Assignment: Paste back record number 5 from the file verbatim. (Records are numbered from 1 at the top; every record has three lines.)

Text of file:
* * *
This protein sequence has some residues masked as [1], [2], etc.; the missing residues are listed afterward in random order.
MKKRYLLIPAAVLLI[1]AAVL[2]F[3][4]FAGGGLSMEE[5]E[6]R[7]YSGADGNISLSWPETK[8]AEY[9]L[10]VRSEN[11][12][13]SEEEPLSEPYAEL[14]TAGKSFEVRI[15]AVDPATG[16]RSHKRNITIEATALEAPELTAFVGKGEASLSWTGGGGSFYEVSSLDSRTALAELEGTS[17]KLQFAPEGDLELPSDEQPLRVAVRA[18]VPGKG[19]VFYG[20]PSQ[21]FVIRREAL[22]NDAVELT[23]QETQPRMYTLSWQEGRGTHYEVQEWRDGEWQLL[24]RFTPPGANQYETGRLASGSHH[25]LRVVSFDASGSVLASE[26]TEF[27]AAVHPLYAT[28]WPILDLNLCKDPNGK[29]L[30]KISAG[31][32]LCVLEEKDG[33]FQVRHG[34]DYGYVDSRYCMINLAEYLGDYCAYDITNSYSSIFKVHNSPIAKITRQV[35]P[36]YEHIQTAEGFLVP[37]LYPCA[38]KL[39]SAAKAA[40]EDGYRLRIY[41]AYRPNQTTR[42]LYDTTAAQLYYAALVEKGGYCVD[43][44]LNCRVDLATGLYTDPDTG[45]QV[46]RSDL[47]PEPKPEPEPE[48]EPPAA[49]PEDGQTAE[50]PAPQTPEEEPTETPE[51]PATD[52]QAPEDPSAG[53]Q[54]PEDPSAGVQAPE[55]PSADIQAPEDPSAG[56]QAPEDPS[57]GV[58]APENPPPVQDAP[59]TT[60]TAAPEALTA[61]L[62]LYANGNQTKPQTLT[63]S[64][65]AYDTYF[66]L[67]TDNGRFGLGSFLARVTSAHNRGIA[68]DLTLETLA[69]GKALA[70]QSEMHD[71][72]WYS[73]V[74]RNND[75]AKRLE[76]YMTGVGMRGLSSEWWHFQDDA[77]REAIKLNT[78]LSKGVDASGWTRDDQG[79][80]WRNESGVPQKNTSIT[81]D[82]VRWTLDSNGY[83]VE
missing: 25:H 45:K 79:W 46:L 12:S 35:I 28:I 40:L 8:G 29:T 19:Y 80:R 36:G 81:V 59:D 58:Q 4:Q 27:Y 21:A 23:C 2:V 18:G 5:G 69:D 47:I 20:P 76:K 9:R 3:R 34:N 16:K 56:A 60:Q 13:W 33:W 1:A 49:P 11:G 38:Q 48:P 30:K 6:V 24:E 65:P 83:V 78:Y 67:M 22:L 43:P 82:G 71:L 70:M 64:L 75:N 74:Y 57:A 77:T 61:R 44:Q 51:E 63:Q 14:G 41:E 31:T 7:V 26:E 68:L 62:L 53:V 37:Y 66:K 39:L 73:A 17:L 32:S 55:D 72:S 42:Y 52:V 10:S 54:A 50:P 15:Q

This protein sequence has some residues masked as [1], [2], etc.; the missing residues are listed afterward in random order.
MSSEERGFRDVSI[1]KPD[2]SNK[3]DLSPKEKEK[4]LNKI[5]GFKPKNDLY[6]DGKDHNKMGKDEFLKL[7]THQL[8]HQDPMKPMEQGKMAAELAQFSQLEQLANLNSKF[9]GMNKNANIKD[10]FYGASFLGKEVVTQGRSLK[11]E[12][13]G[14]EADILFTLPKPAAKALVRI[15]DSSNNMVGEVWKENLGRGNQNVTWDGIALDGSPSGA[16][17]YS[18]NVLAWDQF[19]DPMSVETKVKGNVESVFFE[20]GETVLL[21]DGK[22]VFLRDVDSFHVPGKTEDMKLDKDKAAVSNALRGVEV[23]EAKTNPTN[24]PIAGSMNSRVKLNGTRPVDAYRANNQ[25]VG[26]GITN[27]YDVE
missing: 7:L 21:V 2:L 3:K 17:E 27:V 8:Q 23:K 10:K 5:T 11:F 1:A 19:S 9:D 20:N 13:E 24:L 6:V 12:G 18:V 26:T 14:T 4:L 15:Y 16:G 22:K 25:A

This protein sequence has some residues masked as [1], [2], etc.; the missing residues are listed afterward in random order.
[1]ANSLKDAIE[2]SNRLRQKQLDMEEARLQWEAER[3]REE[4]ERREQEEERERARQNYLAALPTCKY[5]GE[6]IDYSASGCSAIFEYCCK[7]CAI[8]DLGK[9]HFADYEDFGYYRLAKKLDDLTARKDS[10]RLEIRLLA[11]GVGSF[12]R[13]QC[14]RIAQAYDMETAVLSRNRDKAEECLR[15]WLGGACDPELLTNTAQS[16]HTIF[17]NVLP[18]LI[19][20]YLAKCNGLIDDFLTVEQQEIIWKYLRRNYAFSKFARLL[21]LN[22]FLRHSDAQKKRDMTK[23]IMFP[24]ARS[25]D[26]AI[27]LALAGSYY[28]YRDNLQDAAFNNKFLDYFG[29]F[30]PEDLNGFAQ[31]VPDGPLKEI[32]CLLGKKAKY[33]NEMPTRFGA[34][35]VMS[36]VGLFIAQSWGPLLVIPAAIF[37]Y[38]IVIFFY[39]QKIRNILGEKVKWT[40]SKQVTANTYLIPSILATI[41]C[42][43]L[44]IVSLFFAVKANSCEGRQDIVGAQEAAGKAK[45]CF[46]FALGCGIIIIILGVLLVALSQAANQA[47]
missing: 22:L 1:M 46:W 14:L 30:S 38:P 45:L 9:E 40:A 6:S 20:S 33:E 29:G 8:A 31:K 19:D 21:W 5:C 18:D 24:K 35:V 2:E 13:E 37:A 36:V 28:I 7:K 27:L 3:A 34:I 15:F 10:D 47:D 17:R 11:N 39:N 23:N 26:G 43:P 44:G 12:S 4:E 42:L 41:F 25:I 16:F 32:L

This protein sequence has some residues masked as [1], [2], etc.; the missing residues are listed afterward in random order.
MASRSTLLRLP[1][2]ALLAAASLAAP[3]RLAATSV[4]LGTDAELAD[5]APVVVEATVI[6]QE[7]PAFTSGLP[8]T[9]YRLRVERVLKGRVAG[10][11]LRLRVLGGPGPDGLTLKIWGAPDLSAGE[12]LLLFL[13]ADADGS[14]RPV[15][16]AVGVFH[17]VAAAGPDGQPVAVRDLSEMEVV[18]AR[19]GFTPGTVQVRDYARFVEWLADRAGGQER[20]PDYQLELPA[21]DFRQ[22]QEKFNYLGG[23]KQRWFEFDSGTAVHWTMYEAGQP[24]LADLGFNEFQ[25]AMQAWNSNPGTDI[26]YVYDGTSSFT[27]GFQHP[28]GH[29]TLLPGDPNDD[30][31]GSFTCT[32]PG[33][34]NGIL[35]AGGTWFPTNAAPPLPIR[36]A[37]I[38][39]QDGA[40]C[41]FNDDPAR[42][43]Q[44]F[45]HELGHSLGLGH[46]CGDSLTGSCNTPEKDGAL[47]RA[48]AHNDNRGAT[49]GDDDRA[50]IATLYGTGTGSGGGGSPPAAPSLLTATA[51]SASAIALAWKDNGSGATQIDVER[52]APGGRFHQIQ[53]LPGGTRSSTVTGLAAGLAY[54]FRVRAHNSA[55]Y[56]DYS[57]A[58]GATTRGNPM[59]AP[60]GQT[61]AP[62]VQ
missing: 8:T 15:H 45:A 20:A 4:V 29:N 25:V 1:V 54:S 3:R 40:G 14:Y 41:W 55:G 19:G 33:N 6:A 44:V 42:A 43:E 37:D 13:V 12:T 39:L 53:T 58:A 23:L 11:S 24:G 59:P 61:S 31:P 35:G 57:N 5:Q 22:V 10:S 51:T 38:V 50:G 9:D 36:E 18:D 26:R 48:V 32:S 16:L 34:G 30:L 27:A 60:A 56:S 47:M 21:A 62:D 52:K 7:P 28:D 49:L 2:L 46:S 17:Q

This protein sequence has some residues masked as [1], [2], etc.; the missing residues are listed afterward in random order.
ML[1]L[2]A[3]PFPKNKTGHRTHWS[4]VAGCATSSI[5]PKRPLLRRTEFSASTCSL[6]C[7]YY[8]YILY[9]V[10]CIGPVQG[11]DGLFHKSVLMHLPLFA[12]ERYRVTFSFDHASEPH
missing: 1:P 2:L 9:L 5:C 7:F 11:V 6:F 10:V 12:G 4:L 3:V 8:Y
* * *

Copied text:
This protein sequence has some residues masked as [1], [2], etc.; the missing residues are listed afterward in random order.
ML[1]L[2]A[3]PFPKNKTGHRTHWS[4]VAGCATSSI[5]PKRPLLRRTEFSASTCSL[6]C[7]YY[8]YILY[9]V[10]CIGPVQG[11]DGLFHKSVLMHLPLFA[12]ERYRVTFSFDHASEPH
missing: 1:P 2:L 9:L 5:C 7:F 11:V 6:F 10:V 12:G 4:L 3:V 8:Y